Prison life is difficult, and when a prisoner develops a serious illness, the difficulty is significantly compounded. The health care providers involved in the prisoners’ care also face tremendous challenges in providing the best care possible while observing prison rules and the need for public safety, often in desperately underfunded, underresourced circumstances. This article includes a discussion of the ethical issues, especially justice issues, encountered in provision of care for prisoners that should, but often does not, approximate that of nonprisoner care. The history of the prison hospice movement is described. The case of a prisoner with extensive cancer and multiple symptoms is presented to highlight the ethical, existential, and practical issues encountered especially by the nurses, as well as other team members providing care for prisoners with advanced cancer. Then follows a discussion of the collaborative, compassionate approach to his care that maintained public and personal safety while optimizing symptom management and respect for his goals of care. Finally, suggestions for improving care of inmates with serious illness are provided.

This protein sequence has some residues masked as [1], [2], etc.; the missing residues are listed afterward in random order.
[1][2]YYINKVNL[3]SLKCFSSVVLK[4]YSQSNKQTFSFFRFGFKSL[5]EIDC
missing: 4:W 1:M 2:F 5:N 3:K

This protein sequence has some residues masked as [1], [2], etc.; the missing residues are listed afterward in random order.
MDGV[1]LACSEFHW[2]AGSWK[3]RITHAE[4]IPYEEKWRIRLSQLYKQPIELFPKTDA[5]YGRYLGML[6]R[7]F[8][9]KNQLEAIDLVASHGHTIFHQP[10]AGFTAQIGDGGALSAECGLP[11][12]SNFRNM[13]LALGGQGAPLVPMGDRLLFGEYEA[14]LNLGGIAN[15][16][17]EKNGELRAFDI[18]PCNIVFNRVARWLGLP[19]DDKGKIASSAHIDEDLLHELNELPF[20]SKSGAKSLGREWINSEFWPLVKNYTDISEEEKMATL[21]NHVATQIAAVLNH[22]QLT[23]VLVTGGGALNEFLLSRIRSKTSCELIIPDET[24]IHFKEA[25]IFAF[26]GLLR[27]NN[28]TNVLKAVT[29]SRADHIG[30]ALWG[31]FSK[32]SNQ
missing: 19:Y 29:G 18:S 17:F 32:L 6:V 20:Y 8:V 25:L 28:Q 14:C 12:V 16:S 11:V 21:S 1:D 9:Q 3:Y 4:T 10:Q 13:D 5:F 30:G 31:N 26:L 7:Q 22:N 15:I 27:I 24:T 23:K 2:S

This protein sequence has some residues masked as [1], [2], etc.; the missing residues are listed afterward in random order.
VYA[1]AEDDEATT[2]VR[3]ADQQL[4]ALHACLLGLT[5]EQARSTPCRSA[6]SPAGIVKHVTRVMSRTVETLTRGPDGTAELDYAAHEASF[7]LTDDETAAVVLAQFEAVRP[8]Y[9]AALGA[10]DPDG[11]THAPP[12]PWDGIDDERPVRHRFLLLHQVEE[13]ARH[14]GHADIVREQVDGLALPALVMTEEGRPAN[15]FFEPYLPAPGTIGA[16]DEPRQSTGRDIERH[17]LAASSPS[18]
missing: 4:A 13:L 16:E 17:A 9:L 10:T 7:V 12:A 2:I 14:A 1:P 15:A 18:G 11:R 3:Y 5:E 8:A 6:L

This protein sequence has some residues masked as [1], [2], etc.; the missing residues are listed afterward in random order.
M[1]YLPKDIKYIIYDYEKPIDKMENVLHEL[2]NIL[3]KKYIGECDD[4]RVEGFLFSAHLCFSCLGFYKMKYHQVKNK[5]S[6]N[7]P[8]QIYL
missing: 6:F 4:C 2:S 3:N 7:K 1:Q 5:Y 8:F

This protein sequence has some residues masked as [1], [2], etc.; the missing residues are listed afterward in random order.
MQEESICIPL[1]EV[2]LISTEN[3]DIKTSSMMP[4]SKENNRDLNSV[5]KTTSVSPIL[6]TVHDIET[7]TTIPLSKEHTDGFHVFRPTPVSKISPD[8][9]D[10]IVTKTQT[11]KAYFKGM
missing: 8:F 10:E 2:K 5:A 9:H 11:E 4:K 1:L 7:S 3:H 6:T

Laurie Jean Lyckholm, MD, is clinical professor of internal medicine hematology/oncology and blood and bone marrow transplantation, Holden Comprehensive Cancer Center, University of Iowa Carver College of Medicine, Iowa City.
Caroline Lucas Glancey, MS, ACNP-BC, is hematology/oncology nurse practitioner, Virginia Commonwealth University Massey Cancer Center, Richmond.
Address correspondence to Laurie Jean Lyckholm MD, Holden Comprehensive Cancer Center, University of Iowa Carver College of Medicine, 200 Hawkins Dr, C21-NGH, Iowa City, IA 52242 (email@example.com).
In this article, we describe ethical, existential, and practical concerns encountered by prisoners with advanced cancer. The case that follows describes a prison inmate with locally extensive, invasive cancer. His team of providers in the prison and the oncology clinic team, 2 of whom are authors of this article, developed a collaborative, compassionate approach to his care that maintained public and personal safety while optimizing symptom management and respect for his goals of care.
Some details are changed to protect the confidentiality of the patient.
The authors have no conflicts of interest to disclose.